Photo of Joseph Louis Gay-Lussac

4. Joseph Louis Gay-Lussac (1778 - 1850)

With an HPI of 72.02, Joseph Louis Gay-Lussac is the 4th most famous French Chemist.  His biography has been translated into 72 different languages.

Joseph Louis Gay-Lussac (UK: , US: , French: [ʒɔzɛf lwi ɡɛlysak]; 6 December 1778 – 9 May 1850) was a French chemist and physicist. He is known mostly for his discovery that water is made of two parts hydrogen and one part oxygen (with Alexander von Humboldt), for two laws related to gases, and for his work on alcohol–water mixtures, which led to the degrees Gay-Lussac used to measure alcoholic beverages in many countries.

Photo of Henri Moissan

5. Henri Moissan (1852 - 1907)

With an HPI of 71.08, Henri Moissan is the 5th most famous French Chemist.  His biography has been translated into 73 different languages.

Ferdinand Frédéric Henri Moissan (28 September 1852 – 20 February 1907) was a French chemist and pharmacist who won the 1906 Nobel Prize in Chemistry for his work in isolating fluorine from its compounds. Moissan was one of the original members of the International Atomic Weights Committee.

Photo of Alfred Werner

6. Alfred Werner (1866 - 1919)

With an HPI of 70.70, Alfred Werner is the 6th most famous French Chemist.  His biography has been translated into 66 different languages.

Alfred Werner (12 December 1866 – 15 November 1919) was a Swiss chemist who was a student at ETH Zurich and a professor at the University of Zurich. He won the Nobel Prize in Chemistry in 1913 for proposing the octahedral configuration of transition metal complexes. Werner developed the basis for modern coordination chemistry. He was the first inorganic chemist to win the Nobel prize, and the only one prior to 1973.

Photo of Victor Grignard

7. Victor Grignard (1871 - 1935)

With an HPI of 67.72, Victor Grignard is the 7th most famous French Chemist.  His biography has been translated into 69 different languages.

Francois Auguste Victor Grignard (6 May 1871 – 13 December 1935) was a French chemist who won the Nobel Prize for his discovery of the eponymously named Grignard reagent and Grignard reaction, both of which are important in the formation of carbon–carbon bonds.

Photo of Joseph Black

8. Joseph Black (1728 - 1799)

With an HPI of 67.10, Joseph Black is the 8th most famous French Chemist.  His biography has been translated into 54 different languages.

Joseph Black (16 April 1728 – 6 December 1799) was a Scottish physicist and chemist, known for his discoveries of magnesium, latent heat, specific heat, and carbon dioxide. He was Professor of Anatomy and Chemistry at the University of Glasgow for 10 years from 1756, and then Professor of Medicine and Chemistry at the University of Edinburgh from 1766, teaching and lecturing there for more than 30 years.The chemistry buildings at both the University of Edinburgh and the University of Glasgow are named after Black.

Photo of Paul Sabatier

9. Paul Sabatier (1854 - 1941)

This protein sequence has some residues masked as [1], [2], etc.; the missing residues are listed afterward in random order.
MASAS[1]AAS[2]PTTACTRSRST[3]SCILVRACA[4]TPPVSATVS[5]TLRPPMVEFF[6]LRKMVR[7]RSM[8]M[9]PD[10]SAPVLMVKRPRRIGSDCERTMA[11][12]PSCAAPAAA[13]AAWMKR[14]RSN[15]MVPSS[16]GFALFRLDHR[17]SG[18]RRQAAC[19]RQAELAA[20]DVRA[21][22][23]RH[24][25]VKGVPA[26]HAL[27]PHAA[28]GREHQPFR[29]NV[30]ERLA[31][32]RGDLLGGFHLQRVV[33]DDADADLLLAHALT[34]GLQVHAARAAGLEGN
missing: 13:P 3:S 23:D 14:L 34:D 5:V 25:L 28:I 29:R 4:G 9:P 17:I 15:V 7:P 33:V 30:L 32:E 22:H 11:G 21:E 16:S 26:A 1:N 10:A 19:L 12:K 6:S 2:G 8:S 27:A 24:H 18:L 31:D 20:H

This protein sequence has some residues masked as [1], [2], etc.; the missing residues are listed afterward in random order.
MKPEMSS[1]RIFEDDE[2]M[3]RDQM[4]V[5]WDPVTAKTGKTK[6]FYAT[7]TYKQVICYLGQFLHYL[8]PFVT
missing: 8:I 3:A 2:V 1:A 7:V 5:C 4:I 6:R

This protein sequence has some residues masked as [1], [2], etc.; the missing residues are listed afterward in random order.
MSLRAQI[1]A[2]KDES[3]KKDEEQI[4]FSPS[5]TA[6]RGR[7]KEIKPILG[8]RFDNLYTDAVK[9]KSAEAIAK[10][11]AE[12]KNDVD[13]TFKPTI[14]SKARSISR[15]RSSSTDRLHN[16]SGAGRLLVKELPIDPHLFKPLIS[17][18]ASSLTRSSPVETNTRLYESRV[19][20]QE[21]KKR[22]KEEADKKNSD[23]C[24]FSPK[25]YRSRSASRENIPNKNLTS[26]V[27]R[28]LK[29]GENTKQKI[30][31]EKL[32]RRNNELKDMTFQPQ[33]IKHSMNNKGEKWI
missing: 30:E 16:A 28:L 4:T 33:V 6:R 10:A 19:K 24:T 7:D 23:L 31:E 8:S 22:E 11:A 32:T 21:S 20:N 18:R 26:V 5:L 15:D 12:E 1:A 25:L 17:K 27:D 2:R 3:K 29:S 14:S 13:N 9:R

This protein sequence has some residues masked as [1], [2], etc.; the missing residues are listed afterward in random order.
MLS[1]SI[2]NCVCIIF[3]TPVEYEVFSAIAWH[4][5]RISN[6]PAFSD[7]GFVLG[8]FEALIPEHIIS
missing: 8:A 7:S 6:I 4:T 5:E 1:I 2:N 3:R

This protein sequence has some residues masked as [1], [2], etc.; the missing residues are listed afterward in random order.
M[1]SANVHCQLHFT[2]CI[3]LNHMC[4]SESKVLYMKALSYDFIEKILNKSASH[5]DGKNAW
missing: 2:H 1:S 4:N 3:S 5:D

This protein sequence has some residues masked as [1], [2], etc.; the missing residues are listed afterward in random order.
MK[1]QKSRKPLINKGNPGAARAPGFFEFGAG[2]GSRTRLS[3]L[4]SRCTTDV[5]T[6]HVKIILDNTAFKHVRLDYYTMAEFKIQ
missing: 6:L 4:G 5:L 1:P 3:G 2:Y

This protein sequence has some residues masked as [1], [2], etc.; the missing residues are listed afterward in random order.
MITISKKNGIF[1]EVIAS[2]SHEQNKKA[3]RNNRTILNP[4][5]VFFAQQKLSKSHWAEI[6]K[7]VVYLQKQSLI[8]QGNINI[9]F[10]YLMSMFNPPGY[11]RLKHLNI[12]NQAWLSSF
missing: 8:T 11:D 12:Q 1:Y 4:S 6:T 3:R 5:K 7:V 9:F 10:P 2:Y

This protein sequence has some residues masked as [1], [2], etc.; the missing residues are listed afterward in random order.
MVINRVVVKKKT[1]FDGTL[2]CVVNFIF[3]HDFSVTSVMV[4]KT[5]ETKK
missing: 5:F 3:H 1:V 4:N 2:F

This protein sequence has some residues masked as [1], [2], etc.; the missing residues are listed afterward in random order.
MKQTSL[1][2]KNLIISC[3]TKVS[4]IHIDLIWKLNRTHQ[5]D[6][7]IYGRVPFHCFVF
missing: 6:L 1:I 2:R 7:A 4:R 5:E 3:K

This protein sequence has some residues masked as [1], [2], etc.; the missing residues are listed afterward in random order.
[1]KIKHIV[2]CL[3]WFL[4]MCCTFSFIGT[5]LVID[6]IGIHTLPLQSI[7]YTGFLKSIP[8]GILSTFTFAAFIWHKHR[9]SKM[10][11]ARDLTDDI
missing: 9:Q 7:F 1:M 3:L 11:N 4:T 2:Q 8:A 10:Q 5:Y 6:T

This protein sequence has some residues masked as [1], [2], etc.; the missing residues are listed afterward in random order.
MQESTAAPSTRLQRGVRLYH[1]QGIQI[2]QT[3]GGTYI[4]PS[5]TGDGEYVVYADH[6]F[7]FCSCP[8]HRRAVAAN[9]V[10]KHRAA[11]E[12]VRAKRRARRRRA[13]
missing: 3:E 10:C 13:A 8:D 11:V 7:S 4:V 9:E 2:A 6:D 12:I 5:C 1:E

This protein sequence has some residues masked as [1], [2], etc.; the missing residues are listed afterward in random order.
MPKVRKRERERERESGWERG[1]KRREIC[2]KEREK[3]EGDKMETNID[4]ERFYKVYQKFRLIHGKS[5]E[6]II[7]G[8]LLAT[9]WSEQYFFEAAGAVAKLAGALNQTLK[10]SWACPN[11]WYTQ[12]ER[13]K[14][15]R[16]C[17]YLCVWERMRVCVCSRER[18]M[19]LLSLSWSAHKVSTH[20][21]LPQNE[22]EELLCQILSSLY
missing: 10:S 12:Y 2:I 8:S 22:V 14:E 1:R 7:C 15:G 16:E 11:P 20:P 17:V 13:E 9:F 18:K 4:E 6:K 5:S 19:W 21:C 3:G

With an HPI of 66.83, Paul Sabatier is the 9th most famous French Chemist.  His biography has been translated into 60 different languages.

Prof Paul Sabatier FRS(For) HFRSE (French: [sabatje]; 5 November 1854 – 14 August 1941) was a French chemist, born in Carcassonne. In 1912, Sabatier was awarded the Nobel Prize in Chemistry along with Victor Grignard. Sabatier was honoured for his work improving the hydrogenation of organic species in the presence of metals.

Photo of Jacques Monod

10. Jacques Monod (1910 - 1976)

With an HPI of 66.46, Jacques Monod is the 10th most famous French Chemist.  His biography has been translated into 62 different languages.

Jacques Lucien Monod (February 9, 1910 – May 31, 1976) was a French biochemist who won the Nobel Prize in Physiology or Medicine in 1965, sharing it with François Jacob and André Lwoff "for their discoveries concerning genetic control of enzyme and virus synthesis".Monod and Jacob became famous for their work on the E. coli lac operon, which encodes proteins necessary for the transport and breakdown of the sugar lactose (lac). From their own work and the work of others, they came up with a model for how the levels of some proteins in a cell are controlled. In their model, the manufacture of proteins, such as the ones encoded within the lac (lactose) operon, is prevented when a repressor, encoded by a regulatory gene, binds to its operator, a specific site in the DNA sequence that is close to the genes encoding the proteins. (It is now known that a repressor bound to an operator physically blocks RNA polymerase from binding to the promoter, the site where transcription of the adjacent genes begins.) Study of the control of expression of genes in the lac operon provided the first example of a system for the regulation of transcription. Monod also suggested the existence of messenger RNA molecules that link the information encoded in DNA and proteins. For these contributions he is widely regarded as one of the founders of molecular biology.

Pantheon has 59 people classified as chemists born between 1645 and 1944. Of these 59, 2 (3.39%) of them are still alive today. The most famous living chemists include Jean-Marie Lehn and Jean-Pierre Sauvage. The most famous deceased chemists include Louis Pasteur, Antoine Lavoisier, and Irène Joliot-Curie. As of April 2022, 4 new chemists have been added to Pantheon including Louis Camille Maillard, Edmond Frémy, and Pierre Adet.

Living Chemists

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Deceased Chemists

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Newly Added Chemists (2022)

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Which Chemists were alive at the same time? This visualization shows the lifespans of the 25 most globally memorable Chemists since 1700.